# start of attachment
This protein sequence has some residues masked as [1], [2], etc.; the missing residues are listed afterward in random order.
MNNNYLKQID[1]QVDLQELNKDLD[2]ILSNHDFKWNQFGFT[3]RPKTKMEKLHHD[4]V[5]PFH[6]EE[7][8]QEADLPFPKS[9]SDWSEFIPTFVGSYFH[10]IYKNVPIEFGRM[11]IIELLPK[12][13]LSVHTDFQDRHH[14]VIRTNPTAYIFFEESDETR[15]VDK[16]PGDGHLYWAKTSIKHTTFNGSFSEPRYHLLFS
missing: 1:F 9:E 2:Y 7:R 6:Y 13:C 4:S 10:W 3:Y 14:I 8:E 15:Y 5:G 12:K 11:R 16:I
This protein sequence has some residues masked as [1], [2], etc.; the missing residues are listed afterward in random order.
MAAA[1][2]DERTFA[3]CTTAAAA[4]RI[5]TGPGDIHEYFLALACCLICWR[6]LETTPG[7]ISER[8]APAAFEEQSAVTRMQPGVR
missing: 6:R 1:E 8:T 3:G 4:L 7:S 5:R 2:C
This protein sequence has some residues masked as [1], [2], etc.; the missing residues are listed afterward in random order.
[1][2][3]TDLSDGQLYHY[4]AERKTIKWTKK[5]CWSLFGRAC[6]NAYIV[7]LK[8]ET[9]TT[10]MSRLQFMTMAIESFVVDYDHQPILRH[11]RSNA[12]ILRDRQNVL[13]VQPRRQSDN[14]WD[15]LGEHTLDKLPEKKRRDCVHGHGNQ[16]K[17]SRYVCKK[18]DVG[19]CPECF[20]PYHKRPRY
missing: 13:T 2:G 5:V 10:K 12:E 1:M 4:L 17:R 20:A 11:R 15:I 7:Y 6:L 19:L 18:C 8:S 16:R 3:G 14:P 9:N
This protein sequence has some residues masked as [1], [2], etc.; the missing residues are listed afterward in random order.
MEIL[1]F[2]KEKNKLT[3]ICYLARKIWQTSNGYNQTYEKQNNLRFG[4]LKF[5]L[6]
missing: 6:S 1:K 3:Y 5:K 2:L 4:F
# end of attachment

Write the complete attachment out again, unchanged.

This protein sequence has some residues masked as [1], [2], etc.; the missing residues are listed afterward in random order.
MNNNYLKQID[1]QVDLQELNKDLD[2]ILSNHDFKWNQFGFT[3]RPKTKMEKLHHD[4]V[5]PFH[6]EE[7][8]QEADLPFPKS[9]SDWSEFIPTFVGSYFH[10]IYKNVPIEFGRM[11]IIELLPK[12][13]LSVHTDFQDRHH[14]VIRTNPTAYIFFEESDETR[15]VDK[16]PGDGHLYWAKTSIKHTTFNGSFSEPRYHLLFS
missing: 1:F 9:E 2:Y 7:R 6:Y 13:C 4:S 10:W 3:Y 14:I 8:E 15:Y 5:G 12:K 11:R 16:I
This protein sequence has some residues masked as [1], [2], etc.; the missing residues are listed afterward in random order.
MAAA[1][2]DERTFA[3]CTTAAAA[4]RI[5]TGPGDIHEYFLALACCLICWR[6]LETTPG[7]ISER[8]APAAFEEQSAVTRMQPGVR
missing: 6:R 1:E 8:T 3:G 4:L 7:S 5:R 2:C
This protein sequence has some residues masked as [1], [2], etc.; the missing residues are listed afterward in random order.
[1][2][3]TDLSDGQLYHY[4]AERKTIKWTKK[5]CWSLFGRAC[6]NAYIV[7]LK[8]ET[9]TT[10]MSRLQFMTMAIESFVVDYDHQPILRH[11]RSNA[12]ILRDRQNVL[13]VQPRRQSDN[14]WD[15]LGEHTLDKLPEKKRRDCVHGHGNQ[16]K[17]SRYVCKK[18]DVG[19]CPECF[20]PYHKRPRY
missing: 13:T 2:G 5:V 10:K 12:E 1:M 4:L 17:R 20:A 11:R 15:I 7:Y 6:L 19:L 18:C 8:S 16:R 3:G 14:P 9:N
This protein sequence has some residues masked as [1], [2], etc.; the missing residues are listed afterward in random order.
MEIL[1]F[2]KEKNKLT[3]ICYLARKIWQTSNGYNQTYEKQNNLRFG[4]LKF[5]L[6]
missing: 6:S 1:K 3:Y 5:K 2:L 4:F